April 12th, 2011
Claudia’s story almost didn’t happen.
My “Ladies of the Pen” series was about to go the way of the Duvall sisters’ series. A three book series stopped at two (but I’m not bitter or anything).
My editors weren’t sold on the idea of a trilogy about three writers. They didn’t think that writers were interesting enough…which is why unlike “The Black Stockings Society” there’s no logo or mention of the trilogy name. They just didn’t think it was a strong series idea. Fortunately, the first two proposals intrigued them enough to allow me to write Suzanne and Noreen’s stories, but they passed on Claudia’s. Twice.
First when I offered the series idea and then after I’d finished PAGES OF PASSION and was ready to tell Claudia’s story.
They didn’t like my proposal and said ‘No.’
This is nothing new for me. I had every intention of continuing the Duvall sisters’ series, but it got axed after two books. I still get readers asking about them, but there’s nothing I can do. The series didn’t sell well so Harlequin wasn’t interested.
But this time I wasn’t backing down. I really wanted to complete this trilogy. Claudia deserved to have her story told. (And I wasn’t going to suffer years of readers asking me ‘What about Claudia?’) So I decided to put forth another proposal idea.
Again…’No.’ But this time my editor gave me a few suggestions, effectively leaving the door open. I knew an opportunity when I saw one, so I took her ideas and started to brainstorm. I took out a big yellow notepad (yes, I still write in longhand sometimes) where I scribbled down possible scenarios. Then I took a long walk and listened to some of my favorite music before I returned to my notepad. I circled ideas that seemed promising.
Then I sat in front of the computer and pieced together a new premise—what if two ex-lovers, who’d almost married, were forced to work together on a show for singles?
I fleshed out the story then put it in an email and hit send.
Then I waited.
And got the green light!
That was a great day. And this is another one: The Ladies of the Pen trilogy is finally complete and Claudia and Peter’s story is available for readers to enjoy.
April 7th, 2011
Love historicals? Then how about reading one with a twist? Instead of going to Regency England or the Highlands of Scotland be swept away to the Tang Dynasty. Author Jeannie Lin takes you there in her novels Butterfly Swords and The Taming of Mei Lin. Find out more about her and the RT Convention in my interview.
April 5th, 2011
By now you’ve likely heard the news that novelist Connie Brockway is going the indie route for her next novel and perhaps her next two full length historical romance novels. The fact that she’s “going rogue”, as she likes to refer to it, didn’t catch my interest as much as this comment made by Cheryl:
“So sad! I understand the need not to be limited to writing the books the publishers want, but what about all the readers on very small incomes who are big fans? Well…fan no more! We helped make your income lucrative, and now we are being dumped. Forgot what is is to struggle? Connie, I’m getting rid of all your books on my shelves.”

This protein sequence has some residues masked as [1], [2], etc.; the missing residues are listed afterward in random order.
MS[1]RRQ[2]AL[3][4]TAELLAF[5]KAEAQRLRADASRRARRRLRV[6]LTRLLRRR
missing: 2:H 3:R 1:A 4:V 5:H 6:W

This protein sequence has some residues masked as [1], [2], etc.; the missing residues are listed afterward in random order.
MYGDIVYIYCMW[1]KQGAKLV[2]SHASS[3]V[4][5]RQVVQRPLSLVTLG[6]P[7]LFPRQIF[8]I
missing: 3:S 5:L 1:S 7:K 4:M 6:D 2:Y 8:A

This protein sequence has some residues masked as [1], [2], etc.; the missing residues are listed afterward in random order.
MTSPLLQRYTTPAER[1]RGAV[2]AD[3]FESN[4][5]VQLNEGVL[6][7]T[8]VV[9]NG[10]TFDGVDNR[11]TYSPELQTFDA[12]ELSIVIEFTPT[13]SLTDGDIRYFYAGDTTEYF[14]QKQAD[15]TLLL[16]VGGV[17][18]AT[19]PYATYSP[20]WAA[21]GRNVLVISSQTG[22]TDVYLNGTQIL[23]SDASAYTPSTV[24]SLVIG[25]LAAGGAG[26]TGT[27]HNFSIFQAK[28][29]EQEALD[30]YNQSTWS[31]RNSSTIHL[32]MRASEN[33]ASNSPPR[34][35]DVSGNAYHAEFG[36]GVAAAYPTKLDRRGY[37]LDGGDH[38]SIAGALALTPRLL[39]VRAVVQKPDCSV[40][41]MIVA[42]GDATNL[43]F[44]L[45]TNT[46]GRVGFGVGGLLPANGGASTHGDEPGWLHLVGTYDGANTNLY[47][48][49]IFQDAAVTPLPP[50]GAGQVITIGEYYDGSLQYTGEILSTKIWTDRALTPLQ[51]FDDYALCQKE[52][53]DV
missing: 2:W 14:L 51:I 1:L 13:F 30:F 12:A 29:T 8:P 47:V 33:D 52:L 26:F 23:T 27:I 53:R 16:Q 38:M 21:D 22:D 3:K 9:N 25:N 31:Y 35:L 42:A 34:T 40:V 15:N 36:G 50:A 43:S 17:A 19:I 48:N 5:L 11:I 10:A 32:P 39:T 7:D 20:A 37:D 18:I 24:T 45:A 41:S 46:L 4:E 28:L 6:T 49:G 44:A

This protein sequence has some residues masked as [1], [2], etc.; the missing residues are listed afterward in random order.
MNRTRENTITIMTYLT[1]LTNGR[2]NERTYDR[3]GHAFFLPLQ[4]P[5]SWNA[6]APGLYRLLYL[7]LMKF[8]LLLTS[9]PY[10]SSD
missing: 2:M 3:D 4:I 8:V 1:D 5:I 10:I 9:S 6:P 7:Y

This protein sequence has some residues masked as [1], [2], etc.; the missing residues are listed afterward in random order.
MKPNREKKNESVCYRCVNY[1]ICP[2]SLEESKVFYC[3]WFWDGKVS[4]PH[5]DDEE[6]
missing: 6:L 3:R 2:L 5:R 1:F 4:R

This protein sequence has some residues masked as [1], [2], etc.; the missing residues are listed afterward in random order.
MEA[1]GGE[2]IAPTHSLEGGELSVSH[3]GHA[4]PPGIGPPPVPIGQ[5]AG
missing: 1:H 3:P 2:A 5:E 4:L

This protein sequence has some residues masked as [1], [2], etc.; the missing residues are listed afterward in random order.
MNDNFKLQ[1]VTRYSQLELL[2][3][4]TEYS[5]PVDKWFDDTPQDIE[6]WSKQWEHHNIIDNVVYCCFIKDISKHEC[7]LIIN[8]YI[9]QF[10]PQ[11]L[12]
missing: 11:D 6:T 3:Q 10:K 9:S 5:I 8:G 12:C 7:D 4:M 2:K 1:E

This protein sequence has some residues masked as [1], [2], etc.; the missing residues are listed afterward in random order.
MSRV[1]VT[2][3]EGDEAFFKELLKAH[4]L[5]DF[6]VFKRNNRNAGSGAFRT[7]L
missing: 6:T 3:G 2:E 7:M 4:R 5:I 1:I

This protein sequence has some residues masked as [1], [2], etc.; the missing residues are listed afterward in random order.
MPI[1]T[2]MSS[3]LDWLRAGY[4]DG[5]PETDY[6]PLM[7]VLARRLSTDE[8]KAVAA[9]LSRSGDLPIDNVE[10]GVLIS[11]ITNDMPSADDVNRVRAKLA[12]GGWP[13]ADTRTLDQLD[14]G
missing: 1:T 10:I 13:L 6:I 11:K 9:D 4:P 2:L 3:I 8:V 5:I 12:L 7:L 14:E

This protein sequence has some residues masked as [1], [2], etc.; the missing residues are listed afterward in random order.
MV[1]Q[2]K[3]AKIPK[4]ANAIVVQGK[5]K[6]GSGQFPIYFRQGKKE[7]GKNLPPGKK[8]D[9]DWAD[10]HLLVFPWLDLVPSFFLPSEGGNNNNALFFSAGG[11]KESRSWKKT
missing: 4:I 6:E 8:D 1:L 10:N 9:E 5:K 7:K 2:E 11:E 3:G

Some people may read this and agree. Others may see this response as childishness, rudeness or foolishness. For me, I saw fear. Fear of change. Fear of being left behind.
Here’s the fact. Change is scary, but it’s also inevitable. Sure Ms. Brockway is thinking solely ebooks now, but in time she may consider going the print on demand route also. If there’s one thing I wish I could eradicate is the “you’re either with us or against us” mentality. Either stay in print or you’re a traitor to your readers. Unfortunately, the “us vs. them” thinking isn’t reserved for just readers; some authors think this way.
A number of authors felt betrayed that Amanda Hocking sought out a traditional contract while others felt betrayed that Barry Eisler struck out on his own. Both authors recently discussed their personal choices in a conversation.
Author Marsha Canham, who was inspired to write a blog because of Cheryl’s quote, explains the math behind the reason why she went the independent route.
I like when people break things down to the bottom line. And I don’t just mean money, but also readership. It’s not a personal betrayal. It’s simple mathematics. Change must happen for new stories to survive. With ebooks, authors who haven’t been traditionally published in seven to ten years can continue their careers. Beloved series can gain new lives. Those who want to write a historical romance novel set in Greece or Ghana can do so without having to worry about the bean counters saying only books set in England or Scotland sell well. Even dead authors can gain new audiences. The estate of Catherine Cookson will publish 100 of her novels as ebooks.
I treasure whatever allows an individual creative freedom. You don’t have to choose. This limited way of thinking is like saying you have to choose between describing yourself as either tall or female. You can be both.
The e-revolution (and its cousin POD) isn’t a betrayal; it’s simply a new distribution model. Readers can now have more stories and as an avid reader, I think that’s a glorious thing.
March 31st, 2011
Over a year ago I set out to write a series called “Ladies of the Pen” about three women—Suzanne, Noreen and Claudia. As each book featuring a different woman hit the shelves, I was thrilled by the warm reception by readers. Right now I should be talking about Claudia Madison whose book BENEATH THE COVERS is currently out now.